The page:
Did you know that you can start a career in the health care industry without performing any clinical tasks? No patient interaction is required in a medical coding career -- you'll work in a comfortable office setting making sure doctors get paid accurately and on time.

Medical coders read medical reports about a patient's diagnosis and the medical procedures used to treat that patient. They then assign specific codes to that information for the purpose of accurate billing and record keeping.

It's the perfect way to transition into the health care field. It's a behind-the-scenes career that is an integral part of a smooth-running medical office or health care facility. You'll use your knowledge of anatomy and physiology and insurance and billing procedures to apply the right codes and facilitate insurance payments.

Medical coding requires less education than other health care careers. You don't have to go to schools for years and acquire advanced degrees. In a short period of time -- less than two years -- you can find yourself in a respected, health care position. An online medical coding program will make it even easier -- learn when and where you want!

Health care is the largest industry in the U.S. -- with a forecast of 3 million new wage and salary jobs on the horizon between 2006 and 2016. (Source: BLS) An aging and growing population is expected to create a greater need for medical coders to perform accurate record-keeping and billing procedures in hospitals, physician offices, nursing and residential care facilities, and outpatient care centers nationwide.

You don't need to be a doctor or nurse to start a health care career. Medical coding provides an ideal way to step into this ever-growing industry. And it's easier than you think. With the right medical coding training, you can make the transition into a stable, rewarding career that will be needed for years to come.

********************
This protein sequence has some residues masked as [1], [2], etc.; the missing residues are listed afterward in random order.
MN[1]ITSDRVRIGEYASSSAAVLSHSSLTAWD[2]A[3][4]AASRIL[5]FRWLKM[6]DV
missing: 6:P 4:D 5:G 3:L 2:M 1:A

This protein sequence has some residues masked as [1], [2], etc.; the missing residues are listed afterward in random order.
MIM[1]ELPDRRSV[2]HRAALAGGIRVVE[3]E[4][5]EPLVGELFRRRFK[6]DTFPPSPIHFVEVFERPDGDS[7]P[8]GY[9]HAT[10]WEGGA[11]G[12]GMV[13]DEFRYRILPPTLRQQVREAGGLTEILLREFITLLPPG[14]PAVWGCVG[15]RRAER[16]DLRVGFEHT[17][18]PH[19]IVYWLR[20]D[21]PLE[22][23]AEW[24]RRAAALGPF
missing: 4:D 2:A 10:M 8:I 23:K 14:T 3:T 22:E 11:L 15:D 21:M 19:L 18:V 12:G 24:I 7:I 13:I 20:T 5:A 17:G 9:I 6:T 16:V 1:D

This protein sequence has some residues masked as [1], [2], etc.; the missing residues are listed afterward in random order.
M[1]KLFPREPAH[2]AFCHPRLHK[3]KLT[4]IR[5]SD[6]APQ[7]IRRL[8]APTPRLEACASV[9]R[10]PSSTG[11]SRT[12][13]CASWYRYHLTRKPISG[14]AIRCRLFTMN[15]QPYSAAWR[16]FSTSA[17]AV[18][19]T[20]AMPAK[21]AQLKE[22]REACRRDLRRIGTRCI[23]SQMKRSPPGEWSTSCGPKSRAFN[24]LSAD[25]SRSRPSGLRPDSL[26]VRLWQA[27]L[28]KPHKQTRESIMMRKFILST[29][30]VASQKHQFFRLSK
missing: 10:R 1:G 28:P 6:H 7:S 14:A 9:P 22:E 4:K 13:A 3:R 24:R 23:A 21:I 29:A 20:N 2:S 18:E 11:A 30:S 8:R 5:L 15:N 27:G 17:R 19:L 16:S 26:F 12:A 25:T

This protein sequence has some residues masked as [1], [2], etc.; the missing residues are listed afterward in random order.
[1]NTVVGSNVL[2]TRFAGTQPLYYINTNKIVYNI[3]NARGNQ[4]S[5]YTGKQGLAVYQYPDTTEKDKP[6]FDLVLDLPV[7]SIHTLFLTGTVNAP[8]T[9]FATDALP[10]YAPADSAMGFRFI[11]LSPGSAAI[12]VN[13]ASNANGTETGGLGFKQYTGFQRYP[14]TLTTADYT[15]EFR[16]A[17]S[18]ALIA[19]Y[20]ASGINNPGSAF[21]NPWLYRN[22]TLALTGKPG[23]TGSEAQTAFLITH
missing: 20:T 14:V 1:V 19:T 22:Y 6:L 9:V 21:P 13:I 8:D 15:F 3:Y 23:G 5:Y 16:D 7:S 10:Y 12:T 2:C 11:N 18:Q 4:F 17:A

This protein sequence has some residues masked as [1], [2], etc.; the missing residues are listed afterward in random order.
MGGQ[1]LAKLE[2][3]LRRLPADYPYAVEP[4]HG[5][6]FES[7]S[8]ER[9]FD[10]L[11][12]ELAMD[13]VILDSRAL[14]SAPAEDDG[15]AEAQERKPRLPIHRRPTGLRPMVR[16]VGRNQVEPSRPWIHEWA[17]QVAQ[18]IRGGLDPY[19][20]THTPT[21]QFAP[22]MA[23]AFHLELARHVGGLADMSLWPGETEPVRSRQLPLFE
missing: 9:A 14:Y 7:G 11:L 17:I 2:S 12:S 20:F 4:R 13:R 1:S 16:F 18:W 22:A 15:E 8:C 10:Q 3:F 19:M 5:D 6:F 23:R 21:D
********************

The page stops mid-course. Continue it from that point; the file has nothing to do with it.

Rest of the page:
Medical field is one of the fatest growing industries in the U.S.

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By medicalcoding · December 31, 2008 · 0 Comments ·

It's no secret that the medical field is one of the fastest growing industries in the U.S.


According to the American Associate of Professional Coders (AAPC), careers in medical coding have ample room for professional growth, salary advancement, and specialty fields to explore. The AAPC published its annual survey on September 25, 2008 and some of the results even surprised Reed Pew, CEO and President of AAPC.

This year's survey was completed by over 12,000 medical coders; more coders than ever and conducted via the internet during July and August. A striking 89% of survey respondents have a CPC, CPC-H, CPC-P, or CPC-A credential. While CPC's made up 82 percent of the survey's respondents, members also exhibited other certifications. Those with specialty certification include three percent of those surveyed. Other certifications held by respondents include CCS, RHIT, CTR, among others.


    According to this year's survey.
  • Average salaries have increased more than 11% compared to the 2007 survey!
  • The average salary for a credentialed coder is 18% higher compared to a non-credentialed coder!
  • 60% of coders work less than 40 hours a week!
  • The average range for medical coders in general is $39,000 to $46,500!